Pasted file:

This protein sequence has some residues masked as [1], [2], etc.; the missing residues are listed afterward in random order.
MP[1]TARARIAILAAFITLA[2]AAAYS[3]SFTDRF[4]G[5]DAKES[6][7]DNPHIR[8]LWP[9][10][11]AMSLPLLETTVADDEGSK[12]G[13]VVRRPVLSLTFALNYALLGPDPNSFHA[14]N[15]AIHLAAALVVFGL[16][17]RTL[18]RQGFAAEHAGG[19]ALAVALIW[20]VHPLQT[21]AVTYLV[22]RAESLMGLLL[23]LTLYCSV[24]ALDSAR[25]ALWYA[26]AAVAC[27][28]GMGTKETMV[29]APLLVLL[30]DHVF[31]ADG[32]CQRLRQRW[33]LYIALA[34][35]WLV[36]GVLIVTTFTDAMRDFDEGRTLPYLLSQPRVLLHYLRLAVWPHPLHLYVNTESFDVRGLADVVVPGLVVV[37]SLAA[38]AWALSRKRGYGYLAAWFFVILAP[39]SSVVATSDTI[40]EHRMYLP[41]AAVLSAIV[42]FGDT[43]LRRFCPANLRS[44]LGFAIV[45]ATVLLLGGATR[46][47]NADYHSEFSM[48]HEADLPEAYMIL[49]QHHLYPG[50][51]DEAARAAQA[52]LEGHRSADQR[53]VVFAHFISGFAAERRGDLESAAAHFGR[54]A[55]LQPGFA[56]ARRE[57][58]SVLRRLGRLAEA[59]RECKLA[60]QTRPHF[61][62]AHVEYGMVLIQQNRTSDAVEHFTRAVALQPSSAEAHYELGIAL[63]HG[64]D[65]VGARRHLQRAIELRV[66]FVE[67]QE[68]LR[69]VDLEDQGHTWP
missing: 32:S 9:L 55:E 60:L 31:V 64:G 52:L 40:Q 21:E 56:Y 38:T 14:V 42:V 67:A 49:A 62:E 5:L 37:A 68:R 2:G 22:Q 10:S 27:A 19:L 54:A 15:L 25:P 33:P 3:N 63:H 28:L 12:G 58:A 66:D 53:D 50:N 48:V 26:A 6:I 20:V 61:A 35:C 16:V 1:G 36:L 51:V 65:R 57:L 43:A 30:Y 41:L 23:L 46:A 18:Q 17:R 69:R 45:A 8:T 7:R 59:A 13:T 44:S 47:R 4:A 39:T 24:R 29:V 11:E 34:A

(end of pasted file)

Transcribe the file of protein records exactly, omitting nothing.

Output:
This protein sequence has some residues masked as [1], [2], etc.; the missing residues are listed afterward in random order.
MP[1]TARARIAILAAFITLA[2]AAAYS[3]SFTDRF[4]G[5]DAKES[6][7]DNPHIR[8]LWP[9][10][11]AMSLPLLETTVADDEGSK[12]G[13]VVRRPVLSLTFALNYALLGPDPNSFHA[14]N[15]AIHLAAALVVFGL[16][17]RTL[18]RQGFAAEHAGG[19]ALAVALIW[20]VHPLQT[21]AVTYLV[22]RAESLMGLLL[23]LTLYCSV[24]ALDSAR[25]ALWYA[26]AAVAC[27][28]GMGTKETMV[29]APLLVLL[30]DHVF[31]ADG[32]CQRLRQRW[33]LYIALA[34][35]WLV[36]GVLIVTTFTDAMRDFDEGRTLPYLLSQPRVLLHYLRLAVWPHPLHLYVNTESFDVRGLADVVVPGLVVV[37]SLAA[38]AWALSRKRGYGYLAAWFFVILAP[39]SSVVATSDTI[40]EHRMYLP[41]AAVLSAIV[42]FGDT[43]LRRFCPANLRS[44]LGFAIV[45]ATVLLLGGATR[46][47]NADYHSEFSM[48]HEADLPEAYMIL[49]QHHLYPG[50][51]DEAARAAQA[52]LEGHRSADQR[53]VVFAHFISGFAAERRGDLESAAAHFGR[54]A[55]LQPGFA[56]ARRE[57][58]SVLRRLGRLAEA[59]RECKLA[60]QTRPHF[61][62]AHVEYGMVLIQQNRTSDAVEHFTRAVALQPSSAEAHYELGIAL[63]HG[64]D[65]VGARRHLQRAIELRV[66]FVE[67]QE[68]LR[69]VDLEDQGHTWP
missing: 32:S 9:L 55:E 60:L 31:V 64:G 52:L 40:Q 21:E 56:Y 38:T 14:V 42:V 67:A 49:A 62:E 5:L 37:A 68:R 2:G 22:Q 10:S 27:A 19:L 54:A 15:L 25:P 33:P 3:N 63:H 28:L 12:G 58:A 66:D 53:D 50:N 48:V 26:A 6:I 20:V 61:A 35:C 16:V 1:G 36:L 51:V 65:R 57:L 43:A 30:Y 41:L 23:L 46:A 18:Q 17:R 69:R 45:A 8:T 7:R 59:A 13:T 44:S 47:R 4:A 39:T 24:R 29:V 11:E 34:A